According to Reuters, wide areas of the central Philippines were plunged into darkness on Tuesday as powerful typhoon Melor barreled into the coconut-growing region, causing flooding, storm surges and forcing almost 800,000 people to evacuate their homes, officials said.

About 40 domestic flights were grounded, while 73 ferries and hundreds of fishing boats were ordered to remain in port as Typhoon Melor hit the northern tip of Samar, a farming island, with winds of up to 185 kilometres per hour, reported ABC.

Melor later crossed the central Burias Island, with authorities warning traditional thatched homes were unlikely to withstand the strong winds and that crops may suffer heavy losses.

There were no immediate reports of casualties or damage, but videos posted on social media showed strong winds uprooting trees and shaking houses.

Melor, known locally as Typhoon Nona, was expected to roll across nearby islands before striking the mainland close to Sorsogon, a province south-east of Manila on the heavily populated island of Luzon.

“Melor will continue to weaken as it crosses the central Philippines into Tuesday,” weather provider Accuweather said. “However, damaging wind gusts higher than 130 kph will target the rest of southern Luzon to Mindoro.”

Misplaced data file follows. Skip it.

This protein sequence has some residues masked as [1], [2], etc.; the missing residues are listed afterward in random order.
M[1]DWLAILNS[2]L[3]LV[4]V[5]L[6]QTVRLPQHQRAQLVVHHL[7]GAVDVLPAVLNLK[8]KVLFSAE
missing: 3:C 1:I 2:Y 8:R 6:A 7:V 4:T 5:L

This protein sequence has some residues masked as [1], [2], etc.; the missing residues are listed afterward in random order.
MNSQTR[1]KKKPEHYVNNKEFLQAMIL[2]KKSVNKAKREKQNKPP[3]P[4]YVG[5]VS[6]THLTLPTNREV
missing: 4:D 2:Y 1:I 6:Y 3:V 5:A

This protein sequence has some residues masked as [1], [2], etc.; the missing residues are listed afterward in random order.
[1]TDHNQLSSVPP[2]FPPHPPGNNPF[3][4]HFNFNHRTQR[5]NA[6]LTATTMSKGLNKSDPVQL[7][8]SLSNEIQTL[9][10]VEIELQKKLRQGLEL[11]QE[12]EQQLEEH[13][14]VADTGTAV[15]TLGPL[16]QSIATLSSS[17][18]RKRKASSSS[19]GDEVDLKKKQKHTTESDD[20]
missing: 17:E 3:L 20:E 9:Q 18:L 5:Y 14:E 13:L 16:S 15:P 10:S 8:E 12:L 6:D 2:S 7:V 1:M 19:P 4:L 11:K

Romblon residents reported heavy rain and strong winds from midnight. Power was cut as transmission lines and electric posts came down.

Alexander Pama, executive director of the National Disaster Risk Reduction and Management Council, said nearly 800,000 people had been evacuated to shelter areas.

“So far, we have not received any report of typhoon-related casualties,” he said.

Media reported that three people had been killed on Samar island, where Melor first made landfall on Monday, although this could not immediately be confirmed.

Power services in six central provinces were disrupted and emergency teams were assessing damage to agriculture and infrastructure, Pama said.

Schools and some offices were closed. Dozens of domestic flights and ferry services were cancelled, and the fishing fleet took shelter due to waves as high as 14 metres (46 ft).